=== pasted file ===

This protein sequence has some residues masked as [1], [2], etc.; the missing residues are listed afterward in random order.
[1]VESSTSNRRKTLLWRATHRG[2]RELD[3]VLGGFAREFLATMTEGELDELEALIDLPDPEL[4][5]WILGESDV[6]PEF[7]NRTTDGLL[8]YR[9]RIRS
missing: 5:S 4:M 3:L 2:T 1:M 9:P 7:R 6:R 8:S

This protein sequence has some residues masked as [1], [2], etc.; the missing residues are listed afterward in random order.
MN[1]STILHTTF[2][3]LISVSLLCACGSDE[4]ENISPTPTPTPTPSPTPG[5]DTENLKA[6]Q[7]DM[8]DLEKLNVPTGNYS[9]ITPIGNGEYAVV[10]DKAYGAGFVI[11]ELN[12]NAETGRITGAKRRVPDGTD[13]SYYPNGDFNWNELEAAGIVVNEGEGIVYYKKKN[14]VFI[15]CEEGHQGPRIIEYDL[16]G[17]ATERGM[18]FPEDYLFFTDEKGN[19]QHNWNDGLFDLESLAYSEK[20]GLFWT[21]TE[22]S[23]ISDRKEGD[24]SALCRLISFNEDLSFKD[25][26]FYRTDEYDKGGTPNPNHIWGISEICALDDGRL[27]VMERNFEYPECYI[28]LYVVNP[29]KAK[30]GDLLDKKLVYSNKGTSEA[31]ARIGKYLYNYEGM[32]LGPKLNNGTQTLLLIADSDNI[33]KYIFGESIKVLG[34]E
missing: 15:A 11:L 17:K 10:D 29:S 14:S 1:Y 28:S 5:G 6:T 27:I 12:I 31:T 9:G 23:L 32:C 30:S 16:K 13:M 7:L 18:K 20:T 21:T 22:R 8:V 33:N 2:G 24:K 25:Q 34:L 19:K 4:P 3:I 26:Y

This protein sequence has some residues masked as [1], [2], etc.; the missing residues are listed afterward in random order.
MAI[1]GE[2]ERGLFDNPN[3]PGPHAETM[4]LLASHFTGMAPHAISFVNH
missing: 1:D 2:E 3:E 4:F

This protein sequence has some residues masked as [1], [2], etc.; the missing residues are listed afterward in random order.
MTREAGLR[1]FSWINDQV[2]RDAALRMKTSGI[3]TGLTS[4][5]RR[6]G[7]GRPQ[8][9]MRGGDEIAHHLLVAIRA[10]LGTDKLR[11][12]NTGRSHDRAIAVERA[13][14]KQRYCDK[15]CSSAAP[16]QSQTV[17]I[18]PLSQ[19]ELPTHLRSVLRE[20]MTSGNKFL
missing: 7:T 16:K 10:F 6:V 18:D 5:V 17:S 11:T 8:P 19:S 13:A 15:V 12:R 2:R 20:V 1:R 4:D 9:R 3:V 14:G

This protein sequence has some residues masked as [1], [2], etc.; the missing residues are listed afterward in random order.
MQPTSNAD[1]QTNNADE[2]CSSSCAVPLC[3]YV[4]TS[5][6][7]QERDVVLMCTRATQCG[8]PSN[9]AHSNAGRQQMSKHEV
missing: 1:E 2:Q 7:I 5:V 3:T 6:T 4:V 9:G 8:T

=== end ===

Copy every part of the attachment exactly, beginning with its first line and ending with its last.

This protein sequence has some residues masked as [1], [2], etc.; the missing residues are listed afterward in random order.
[1]VESSTSNRRKTLLWRATHRG[2]RELD[3]VLGGFAREFLATMTEGELDELEALIDLPDPEL[4][5]WILGESDV[6]PEF[7]NRTTDGLL[8]YR[9]RIRS
missing: 5:S 4:M 3:L 2:T 1:M 9:P 7:R 6:R 8:S

This protein sequence has some residues masked as [1], [2], etc.; the missing residues are listed afterward in random order.
MN[1]STILHTTF[2][3]LISVSLLCACGSDE[4]ENISPTPTPTPTPSPTPG[5]DTENLKA[6]Q[7]DM[8]DLEKLNVPTGNYS[9]ITPIGNGEYAVV[10]DKAYGAGFVI[11]ELN[12]NAETGRITGAKRRVPDGTD[13]SYYPNGDFNWNELEAAGIVVNEGEGIVYYKKKN[14]VFI[15]CEEGHQGPRIIEYDL[16]G[17]ATERGM[18]FPEDYLFFTDEKGN[19]QHNWNDGLFDLESLAYSEK[20]GLFWT[21]TE[22]S[23]ISDRKEGD[24]SALCRLISFNEDLSFKD[25][26]FYRTDEYDKGGTPNPNHIWGISEICALDDGRL[27]VMERNFEYPECYI[28]LYVVNP[29]KAK[30]GDLLDKKLVYSNKGTSEA[31]ARIGKYLYNYEGM[32]LGPKLNNGTQTLLLIADSDNI[33]KYIFGESIKVLG[34]E
missing: 15:A 11:L 17:K 10:D 29:S 14:S 1:Y 28:S 5:G 6:T 27:I 12:I 31:T 9:G 23:L 32:C 30:S 16:K 13:M 7:L 18:K 20:T 21:T 22:R 8:V 33:N 2:G 24:K 25:Q 34:L 19:K 4:P 3:I 26:Y

This protein sequence has some residues masked as [1], [2], etc.; the missing residues are listed afterward in random order.
MAI[1]GE[2]ERGLFDNPN[3]PGPHAETM[4]LLASHFTGMAPHAISFVNH
missing: 1:D 2:E 3:E 4:F

This protein sequence has some residues masked as [1], [2], etc.; the missing residues are listed afterward in random order.
MTREAGLR[1]FSWINDQV[2]RDAALRMKTSGI[3]TGLTS[4][5]RR[6]G[7]GRPQ[8][9]MRGGDEIAHHLLVAIRA[10]LGTDKLR[11][12]NTGRSHDRAIAVERA[13][14]KQRYCDK[15]CSSAAP[16]QSQTV[17]I[18]PLSQ[19]ELPTHLRSVLRE[20]MTSGNKFL
missing: 7:T 16:K 10:F 6:V 18:D 5:V 17:S 11:T 8:P 19:S 13:A 15:V 12:R 2:R 20:V 1:R 4:D 9:R 3:V 14:G

This protein sequence has some residues masked as [1], [2], etc.; the missing residues are listed afterward in random order.
MQPTSNAD[1]QTNNADE[2]CSSSCAVPLC[3]YV[4]TS[5][6][7]QERDVVLMCTRATQCG[8]PSN[9]AHSNAGRQQMSKHEV
missing: 1:E 2:Q 7:I 5:V 3:T 6:T 4:V 9:G 8:T